Vaccinating your pet is an easy way to protect them from many life-threatening diseases. While no vaccine is 100% effective, and a small number of pets react to vaccinations, the benefits of vaccinating your pet far outweigh the risks. Our team at Columbia Pike Animal Hospital wants to explain reasons why your pet should be vaccinated.
#1: Vaccines protect your pet from many diseases
Vaccinating your pet helps prepare their immune system to fight many different diseases. Numerous vaccines are available, but not every pet needs every vaccine, and the specific vaccines your pet requires will be determined by their lifestyle. However, all pets need the core vaccines.
- Core vaccines for dogs — A core vaccine is one that is considered necessary for all pets based on their exposure risk, disease severity, or potential transmissibility to humans. For dogs, these include:
- Parvovirus — This highly contagious viral infection is most common in puppies and unvaccinated dogs. Transmission occurs when your dog contacts an infected dog, or objects contaminated with their feces. The virus attacks the gastrointestinal tract, causing signs including lethargy, fever, vomiting, abdominal pain, and severe, bloody diarrhea.
- Distemper — Canine distemper is a contagious viral infection that most commonly affects puppies and unvaccinated dogs. Foxes, wolves, coyotes, skunks, and raccoons can also be affected. The virus is transmitted through aerosolized droplets from an infected animal, or from objects contaminated with these droplets. Distemper attacks the respiratory, gastrointestinal, and nervous systems, causing signs that include ocular discharge, fever, nasal discharge, coughing, lethargy, and vomiting. If the virus attacks the nervous system, signs include head tilt, muscle twitches, and seizures.
- Canine hepatitis — Infectious canine hepatitis is caused by an adenovirus, and is transmitted through an infected dog’s urine, nasal discharge, and ocular discharge. Signs include lethargy, mild fever, nasal and ocular discharge, cough, and cloudy corneas.
- Rabies — This deadly viral disease is transmitted through an infected animal’s bite. Wildlife, such as bats, skunks, racoons, and foxes, also carry the disease. The virus attacks the brain and spinal cord, causing signs including restlessness, aggression, fever, excessive drooling, difficulty swallowing, staggering, and seizures. No treatment is available for rabies, and once signs appear, the disease is almost always fatal.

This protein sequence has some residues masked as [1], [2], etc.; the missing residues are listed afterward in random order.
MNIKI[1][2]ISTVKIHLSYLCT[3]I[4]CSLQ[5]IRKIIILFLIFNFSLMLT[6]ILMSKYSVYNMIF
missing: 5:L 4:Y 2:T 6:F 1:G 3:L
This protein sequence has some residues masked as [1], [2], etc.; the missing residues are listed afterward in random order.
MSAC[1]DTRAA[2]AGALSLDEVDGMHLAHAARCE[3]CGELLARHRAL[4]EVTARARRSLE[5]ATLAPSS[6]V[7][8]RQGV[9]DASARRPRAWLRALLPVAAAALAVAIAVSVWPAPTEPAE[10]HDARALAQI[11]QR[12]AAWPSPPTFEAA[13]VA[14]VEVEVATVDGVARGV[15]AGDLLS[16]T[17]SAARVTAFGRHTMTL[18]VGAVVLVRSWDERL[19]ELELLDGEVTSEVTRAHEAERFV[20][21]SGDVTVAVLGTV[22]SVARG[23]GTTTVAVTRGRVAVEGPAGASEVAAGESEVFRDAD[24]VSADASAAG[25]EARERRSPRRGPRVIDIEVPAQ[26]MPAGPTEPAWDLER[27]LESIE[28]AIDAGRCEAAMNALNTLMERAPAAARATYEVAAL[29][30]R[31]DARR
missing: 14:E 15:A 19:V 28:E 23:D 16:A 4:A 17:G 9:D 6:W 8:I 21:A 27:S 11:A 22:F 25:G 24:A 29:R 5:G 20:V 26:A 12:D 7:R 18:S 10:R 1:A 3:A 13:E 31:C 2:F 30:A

- Core vaccines for cats — The necessary vaccines for all cats include:
- Rabies — This viral infection affects cats similarly to dogs.
- Panleukopenia — Also known as feline distemper, panleukopenia is caused by the feline parvovirus. Kittens are the most severely affected. Transmission occurs through contact with an infected cat’s urine, feces, or nasal secretions. The virus attacks rapidly dividing cells in the bone marrow, intestines, and a developing fetus. Signs include lethargy, fever, vomiting, severe diarrhea, and nasal discharge, and pregnant female cats may abort their kittens.
- Feline calicivirus — Feline calicivirus is a highly contagious viral infection that causes respiratory disease and oral lesions in cats. Transmission occurs through contact with an infected cat’s saliva, nasal discharge, or ocular secretions. The virus preferentially infects the lung tissue and the mouth lining. Signs include sneezing, nasal congestion, fever, drooling, and crusting sores on the nose and mouth.
- Feline herpesvirus type I — Also known as feline viral rhinotracheitis, this viral infection is transmitted through contact with an infected cat’s saliva, nasal discharge, and ocular secretions. Signs include sneezing, conjunctivitis, and nasal and ocular discharge.
#2: Vaccinating your pet will avoid expensive treatment for preventable diseases
If your pet is affected by one of these diseases, life-saving treatment can be costly. For many of these infections, no specific drug is available to combat the virus, and treatment involves supportive therapy to correct dehydration and protein losses. These treatments can be prolonged, since no cure exists, and the costs of ongoing care can add up quickly. In addition, feline herpesvirus can reappear anytime your cat is stressed, possibly requiring lifelong treatment. By vaccinating your pet, you can avoid expensive medications and supportive therapy.
#3: Vaccinating your pet protects you and your family
Your infected pet can transmit rabies to you. This dangerous disease has no cure, and anyone who is exposed can face life-threatening consequences. Transmission can occur if your pet bites you, or their saliva enters an open wound. Signs in humans include headache, fever, mental confusion, and difficulty swallowing. Once signs manifest, the infection is typically fatal. Vaccinating your pet ensures they can’t spread this deadly disease to you and your family.
#4: Vaccinating your pet protects them from wildlife
Wildlife, such as bats, racoons, skunks, foxes, and coyotes, can spread rabies and distemper. Wildlife can enter your yard, contact your pet, and potentially transmit dangerous diseases. Vaccinating your pet protects them from any infections these animals may transmit to your pet.
#5: Vaccinating your pet is required by law
The code of Virginia requires that all dogs and cats be vaccinated against rabies before 4 months of age. This law was instituted because preventing the disease in pets is the best means for protecting humans. Vaccinating your pet ensures you don’t break the law.
Vaccinating your pet is an easy and inexpensive way to protect them from many preventable diseases. You will also be a law abiding citizen! If your pet is due for their vaccinations, contact our team at Columbia Pike Animal Hospital, so we can ensure they are protected.
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